I started a cyberpunk themed game a few weeks ago and so I've been keen on things cyberpunk - bought Lockout on Blu-ray and loved it. Rewatching Outland and Ghost in the Shell. So I was looking forward to Len Wiseman's remake of Total Recall, which came out last Friday. Life and flaky friends kept me away from it until Sunday, when I saw it at an early matinee.
Most of the reviews I've seen of the movie have been negative - but then again most reviewers write the review before they see the movie. Seriously. I've been to many press preview showings - if the movie is a big one, the press seats might be full. If it was something like Your Highness, there were two critics - both left before the halfway point. Terminator: Salvation got nailed by critics (I loved it) including Steven Rea of the Philadelphia Inquirer, whose 7 sentence review included the line: "Message to Hollywood: Stop with the time-travel stuff." Yep. He disliked all of the time travel in a franchise premised on time travel - despite the fact that there wasn't any time travel in Salvation. Rea also was a fan of Mission Impossible: Ghost Protocol - though he thought it wasn't quite as good at MI:III; So we know all of his taste is in his mouth.
Total Recall has given me a greater understanding of being a movie critic in the age of digital publishing. Use Wikipedia and the trailer to write your review, edit it later as needed. The Wikipedia article on Total Recall listed the power blocks as New Shanghai and EuroAmerica, when in fact the blocs were the United Federation of Britain and The Colony. Yet, I've found over 16 reviews of the film that site New Shanghai and EuroAmerica. NPR, Empire, DNA, Game Zone, Movieline, Cinema Source, i4u, Florida Times Union, Deseret News, Kansas City Star, Detroit Free Press - the list goes on.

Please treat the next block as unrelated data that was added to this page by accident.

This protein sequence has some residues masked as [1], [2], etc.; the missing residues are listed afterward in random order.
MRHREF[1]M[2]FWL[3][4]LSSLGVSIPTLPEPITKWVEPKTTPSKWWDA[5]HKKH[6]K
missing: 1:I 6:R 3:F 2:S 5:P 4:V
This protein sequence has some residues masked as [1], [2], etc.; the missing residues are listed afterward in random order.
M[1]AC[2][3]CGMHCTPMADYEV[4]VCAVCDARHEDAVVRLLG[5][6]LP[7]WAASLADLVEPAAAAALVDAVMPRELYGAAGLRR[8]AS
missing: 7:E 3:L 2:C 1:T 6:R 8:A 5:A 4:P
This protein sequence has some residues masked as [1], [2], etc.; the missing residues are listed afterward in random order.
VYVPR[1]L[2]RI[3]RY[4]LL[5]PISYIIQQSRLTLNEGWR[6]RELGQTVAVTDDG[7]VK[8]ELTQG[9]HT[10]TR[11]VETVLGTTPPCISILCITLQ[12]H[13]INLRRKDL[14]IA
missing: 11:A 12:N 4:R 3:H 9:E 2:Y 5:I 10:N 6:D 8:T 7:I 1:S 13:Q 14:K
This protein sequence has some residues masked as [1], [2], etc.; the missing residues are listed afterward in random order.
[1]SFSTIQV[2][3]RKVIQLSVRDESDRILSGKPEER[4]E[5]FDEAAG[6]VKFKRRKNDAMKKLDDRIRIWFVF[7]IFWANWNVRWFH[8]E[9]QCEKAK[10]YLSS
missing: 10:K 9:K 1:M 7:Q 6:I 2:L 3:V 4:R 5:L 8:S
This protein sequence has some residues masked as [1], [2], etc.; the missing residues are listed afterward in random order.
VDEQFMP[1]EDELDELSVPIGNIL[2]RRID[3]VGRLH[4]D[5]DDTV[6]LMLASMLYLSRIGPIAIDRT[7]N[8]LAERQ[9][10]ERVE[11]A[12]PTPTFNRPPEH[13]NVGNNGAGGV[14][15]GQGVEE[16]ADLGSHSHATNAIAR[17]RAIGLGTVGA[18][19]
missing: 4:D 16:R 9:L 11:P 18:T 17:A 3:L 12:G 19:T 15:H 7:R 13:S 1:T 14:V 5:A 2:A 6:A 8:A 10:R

Some of these reviews were then edited to remove the above terms which still showed up in Google search extracts. DNA tried to cover up the mistake by inserting the claim that New Shanghai and EuroAmerica were the names of the nations in Philp K. Dick's short story/inspiration We Can Remember it For You Wholesale. They aren't mentioned in that story at all. NPR did something similar, the article now reads that the names come from an earlier version of the script. Maybe NPR critics don't use Wikipedia to write movie reviews, but they do seem to base them on scripts rather than watching the released film.
I've also noticed that Verhoeven's Total Recall is now a highly thought of classic. That's interesting because I remember how badly it was received in 1990. Of course it did very well and is now a beloved cult classic. It wasn't in 1990. It is now. Weird huh?
I like both versions. The 1990 film is a fun 80's action cheese-fest. The 2012 version is a sci-fi flick for a more savvy audience. Living Daylights versus Casino Royale. Beckinsale is freaking awesome - hands down enough to carry the entire film. She is hotter than Stone and more dangerous than Ironside; She kicks more ass in Recall than any film I've seen recently (yeah I'm looking at you Dark Knight Rises - Batman/Bane fight was a preschool slapfight in comparison). Visuals kicked ass, and I found the film entirely enjoyable and a must-buy on Blu-ray.
So much so I went and saw it again Sunday evening.